$12M grant to aid McMaster study looking at the ‘hardware’ and ‘software’ of an aging brain

Parminder Raina, lead principal investigator of the CLSA and scientific director of the McMaster Institute for Research on Aging. McMaster University

A Hamilton-based researcher says new funding for a study on aging will look primarily at the “hardware” and the “software” of the brain.

Professor Parminder Raina, a scientific director at the McMaster Institute for Research on Aging, hopes a $12-million grant will help shed light on factors that influence the brain as we age.

“So this project is actually focusing on that, looking at the hardware, which is the brain and the software, which is our cognition, memory and things like that,” Raina told 900 CHML’s Good Morning Hamilton.

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“What is the link between the hardware and software and how do people, as they age, compensate these two things.”

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The research will be embedded into a current six-year ‘Healthy Brains, Healthy Aging’ initiative which has enlisted a cohort of 6,000 participants as part of the even bigger Canadian Longitudinal Study on Aging (CLSA) at McMaster.

The CLSA has followed more than 51,000 men and women, aged 45 to 85 at recruitment, for 20 years.

That project is looking at opportunities to extend life and understand why some age in a healthy fashion while others do not.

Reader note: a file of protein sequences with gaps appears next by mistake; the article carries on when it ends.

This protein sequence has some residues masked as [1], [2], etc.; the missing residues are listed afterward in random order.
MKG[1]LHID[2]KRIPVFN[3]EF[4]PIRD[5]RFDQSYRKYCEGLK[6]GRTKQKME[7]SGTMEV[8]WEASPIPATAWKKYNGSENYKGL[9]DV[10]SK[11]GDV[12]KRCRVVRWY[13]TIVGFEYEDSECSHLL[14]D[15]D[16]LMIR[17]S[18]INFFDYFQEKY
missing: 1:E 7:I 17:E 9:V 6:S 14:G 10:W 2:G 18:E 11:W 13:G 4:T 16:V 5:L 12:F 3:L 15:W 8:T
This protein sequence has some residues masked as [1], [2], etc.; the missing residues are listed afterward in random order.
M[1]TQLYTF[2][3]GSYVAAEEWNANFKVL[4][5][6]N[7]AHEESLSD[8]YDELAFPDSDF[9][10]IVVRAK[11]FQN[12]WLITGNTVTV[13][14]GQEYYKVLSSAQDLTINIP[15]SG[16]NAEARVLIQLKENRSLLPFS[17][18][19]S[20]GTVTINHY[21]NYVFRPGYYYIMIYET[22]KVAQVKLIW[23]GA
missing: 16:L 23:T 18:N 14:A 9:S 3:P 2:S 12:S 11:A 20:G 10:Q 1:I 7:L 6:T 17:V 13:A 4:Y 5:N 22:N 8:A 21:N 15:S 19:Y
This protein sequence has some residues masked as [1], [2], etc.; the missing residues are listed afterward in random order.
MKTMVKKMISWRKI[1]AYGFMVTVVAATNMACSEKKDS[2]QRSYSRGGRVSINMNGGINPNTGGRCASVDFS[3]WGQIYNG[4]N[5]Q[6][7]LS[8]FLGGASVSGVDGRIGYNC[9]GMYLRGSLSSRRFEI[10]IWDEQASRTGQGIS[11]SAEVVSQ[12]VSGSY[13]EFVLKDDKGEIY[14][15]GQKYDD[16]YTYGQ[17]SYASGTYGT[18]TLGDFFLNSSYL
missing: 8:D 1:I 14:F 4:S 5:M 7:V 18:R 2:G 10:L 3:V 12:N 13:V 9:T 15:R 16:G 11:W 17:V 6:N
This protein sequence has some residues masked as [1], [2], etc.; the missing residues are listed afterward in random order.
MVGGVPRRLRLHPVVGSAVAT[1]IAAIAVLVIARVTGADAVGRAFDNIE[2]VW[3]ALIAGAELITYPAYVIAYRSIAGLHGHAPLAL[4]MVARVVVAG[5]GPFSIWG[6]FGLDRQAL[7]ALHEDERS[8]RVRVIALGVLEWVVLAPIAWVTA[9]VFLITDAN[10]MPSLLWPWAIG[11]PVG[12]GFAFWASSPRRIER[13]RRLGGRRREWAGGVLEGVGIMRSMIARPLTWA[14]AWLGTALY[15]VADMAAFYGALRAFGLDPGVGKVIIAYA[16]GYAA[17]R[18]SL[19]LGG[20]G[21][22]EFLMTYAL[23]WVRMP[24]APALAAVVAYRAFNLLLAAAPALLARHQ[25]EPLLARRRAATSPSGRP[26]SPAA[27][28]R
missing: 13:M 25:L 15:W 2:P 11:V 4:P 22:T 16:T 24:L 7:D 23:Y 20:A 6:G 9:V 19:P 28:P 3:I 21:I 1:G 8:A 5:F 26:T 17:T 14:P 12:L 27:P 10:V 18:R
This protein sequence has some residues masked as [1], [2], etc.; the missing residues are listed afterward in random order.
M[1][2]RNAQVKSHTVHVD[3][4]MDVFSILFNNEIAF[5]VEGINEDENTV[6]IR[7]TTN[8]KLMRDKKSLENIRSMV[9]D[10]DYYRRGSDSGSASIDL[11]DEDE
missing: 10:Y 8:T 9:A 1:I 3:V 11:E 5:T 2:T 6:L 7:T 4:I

The new funding, from the Weston Foundation, is earmarked for a magnetic resonance imaging (MRI) probe for 2,600 candidates to monitor brain structure and function.

This will be the first national study on cognitive aging in the population using brain imaging and microbiome – genetic material of all microbes that live on and inside the human body.

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“We have also overlaid the link between what happens in our gut and what happens with our brain, and how those two things communicate and impact that the successful brain aging,” Raina said.

After an initial scan, the candidates will go through a second scan three years later.

Raina says the idea is to produce results that will benefit Canadians and the world in the prevention of dementia or at least delaying it through an understanding of what happens in the brain.

Since the CLSA started pre-pandemic, and continued through it, Raina says there’s also unique data on the effects of COVID in regards to the mental health of the older segment of the population.

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He said depression symptoms went up and remained high for demographics that are typically subjected to racial or ethnic prejudice, or cultural bias.

“We found that it doesn’t affect everybody equally, so people who are socially disadvantaged or people who are lonely, have a very different experience than people who have resources,” Raina said.

However, CLSA data showed many retired candidates in the program actually faired a bit better with mental health during the pandemic than those who were older and still in the workforce.

“So it also shows older people … have a lot more resiliency when dealing with challenging conditions,” said Raina.

The MRI segment of the overall study is being funded by the Weston Family Foundation (formerly The W. Garfield Weston Foundation) which is connected to the well-known family that operates the Loblaws Canadian supermarket chain.

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